The Inconvenient Indian distills the insights gleaned from Thomas King's critical and personal meditation on what it means to be "Indian" in North America, weaving the curiously circular tale of the relationship between non-Natives and Natives in the centuries since the two first encountered each other.

An Indigenous Peoples' History of the United States

The centuries-long genocidal program of the US settler-colonial regimen has largely been omitted from history. Historian and activist Roxanne Dunbar-Ortiz offers a history of the United States told from the perspective of Indigenous peoples and reveals how Native Americans, for centuries, actively resisted expansion of the US empire.

In the Country We Love

Diane Guerrero was just fourteen years old on the day her parents and brother were arrested and deported to Colombia while she was at school. Born in the U.S., Guerrero was able to remain in the country and continue her education, depending on the kindness of family friends who took her in and helped her build a life and a successful acting career for herself, without the support system of her family. In the Country We Love is a moving, heartbreaking story of one woman's extraordinary resilience in the face of the nightmarish struggles of undocumented residents in this country.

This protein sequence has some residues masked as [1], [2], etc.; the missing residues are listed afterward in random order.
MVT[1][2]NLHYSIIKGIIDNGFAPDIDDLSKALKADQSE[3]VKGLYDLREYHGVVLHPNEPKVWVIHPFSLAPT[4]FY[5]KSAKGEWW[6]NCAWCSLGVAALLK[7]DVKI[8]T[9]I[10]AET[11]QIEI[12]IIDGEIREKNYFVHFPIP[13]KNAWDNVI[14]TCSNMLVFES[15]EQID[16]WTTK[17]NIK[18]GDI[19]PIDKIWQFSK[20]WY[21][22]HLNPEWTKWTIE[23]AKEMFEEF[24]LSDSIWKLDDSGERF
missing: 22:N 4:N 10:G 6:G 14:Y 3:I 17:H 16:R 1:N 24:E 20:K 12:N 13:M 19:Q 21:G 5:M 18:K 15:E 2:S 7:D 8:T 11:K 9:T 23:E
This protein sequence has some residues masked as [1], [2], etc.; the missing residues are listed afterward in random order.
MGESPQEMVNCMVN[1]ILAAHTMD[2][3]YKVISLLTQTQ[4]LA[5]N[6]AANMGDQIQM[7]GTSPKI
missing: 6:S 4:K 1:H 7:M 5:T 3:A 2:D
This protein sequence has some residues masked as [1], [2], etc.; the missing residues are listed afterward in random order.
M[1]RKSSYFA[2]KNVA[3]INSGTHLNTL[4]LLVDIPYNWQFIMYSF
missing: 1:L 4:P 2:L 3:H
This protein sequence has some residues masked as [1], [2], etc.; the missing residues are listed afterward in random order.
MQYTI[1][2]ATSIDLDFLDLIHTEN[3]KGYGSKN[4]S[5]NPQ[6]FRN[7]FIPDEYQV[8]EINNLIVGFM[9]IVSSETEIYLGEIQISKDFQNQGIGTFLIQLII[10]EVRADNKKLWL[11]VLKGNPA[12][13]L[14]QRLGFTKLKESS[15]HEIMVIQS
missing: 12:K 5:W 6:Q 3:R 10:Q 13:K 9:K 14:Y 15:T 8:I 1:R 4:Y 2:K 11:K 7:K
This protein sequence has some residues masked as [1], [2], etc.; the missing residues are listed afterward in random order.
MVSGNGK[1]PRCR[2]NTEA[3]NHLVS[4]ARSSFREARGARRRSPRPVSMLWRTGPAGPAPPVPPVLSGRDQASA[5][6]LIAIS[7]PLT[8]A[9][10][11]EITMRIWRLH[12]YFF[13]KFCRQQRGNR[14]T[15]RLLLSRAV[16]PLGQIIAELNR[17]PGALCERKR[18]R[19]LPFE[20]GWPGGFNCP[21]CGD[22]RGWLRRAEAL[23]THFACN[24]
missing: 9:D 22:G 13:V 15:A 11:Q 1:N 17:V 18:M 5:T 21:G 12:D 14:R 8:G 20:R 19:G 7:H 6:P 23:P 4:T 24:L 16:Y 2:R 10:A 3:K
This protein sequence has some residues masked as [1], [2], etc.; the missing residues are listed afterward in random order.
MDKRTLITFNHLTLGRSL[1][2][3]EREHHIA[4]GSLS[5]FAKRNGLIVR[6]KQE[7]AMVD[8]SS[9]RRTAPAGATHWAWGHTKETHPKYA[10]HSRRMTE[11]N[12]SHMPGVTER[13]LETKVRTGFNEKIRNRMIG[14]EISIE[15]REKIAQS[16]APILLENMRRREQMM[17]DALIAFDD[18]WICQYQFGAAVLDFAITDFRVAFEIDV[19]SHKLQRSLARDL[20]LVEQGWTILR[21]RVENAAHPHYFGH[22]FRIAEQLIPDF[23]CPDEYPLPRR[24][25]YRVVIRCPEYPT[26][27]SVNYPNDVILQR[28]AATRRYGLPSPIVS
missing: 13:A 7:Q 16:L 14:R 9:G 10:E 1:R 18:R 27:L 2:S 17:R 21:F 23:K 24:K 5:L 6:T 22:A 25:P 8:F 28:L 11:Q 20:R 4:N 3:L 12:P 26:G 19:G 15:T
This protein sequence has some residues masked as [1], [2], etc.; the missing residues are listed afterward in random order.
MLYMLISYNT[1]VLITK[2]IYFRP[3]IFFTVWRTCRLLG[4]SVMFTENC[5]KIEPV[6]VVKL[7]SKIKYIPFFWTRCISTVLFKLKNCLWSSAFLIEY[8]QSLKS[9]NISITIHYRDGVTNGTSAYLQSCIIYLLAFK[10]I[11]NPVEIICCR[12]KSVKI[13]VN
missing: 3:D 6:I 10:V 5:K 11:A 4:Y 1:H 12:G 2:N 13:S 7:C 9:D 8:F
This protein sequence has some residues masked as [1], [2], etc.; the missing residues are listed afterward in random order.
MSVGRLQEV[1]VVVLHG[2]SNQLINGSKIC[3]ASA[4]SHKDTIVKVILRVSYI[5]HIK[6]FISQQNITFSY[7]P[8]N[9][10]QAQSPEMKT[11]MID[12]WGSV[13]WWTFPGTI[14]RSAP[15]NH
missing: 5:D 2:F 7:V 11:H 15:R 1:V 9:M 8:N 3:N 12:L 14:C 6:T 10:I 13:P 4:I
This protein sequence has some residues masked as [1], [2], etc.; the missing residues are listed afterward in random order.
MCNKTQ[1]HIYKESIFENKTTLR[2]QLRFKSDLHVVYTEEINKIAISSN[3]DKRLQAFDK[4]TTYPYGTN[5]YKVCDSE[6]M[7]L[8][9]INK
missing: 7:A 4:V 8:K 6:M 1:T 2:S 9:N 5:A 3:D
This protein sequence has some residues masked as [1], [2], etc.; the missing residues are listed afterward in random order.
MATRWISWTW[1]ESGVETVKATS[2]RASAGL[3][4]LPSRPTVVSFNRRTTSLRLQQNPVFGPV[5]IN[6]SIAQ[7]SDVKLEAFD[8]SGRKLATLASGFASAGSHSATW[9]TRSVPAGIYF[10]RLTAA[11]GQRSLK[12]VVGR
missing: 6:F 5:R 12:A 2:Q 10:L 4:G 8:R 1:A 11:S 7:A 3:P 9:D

Islamophobia in America: the Anatomy of Intolerance

Five essays by six specialists on Islam in America provide important insights into Islamophobia as a conflict over American identity during a time of crisis.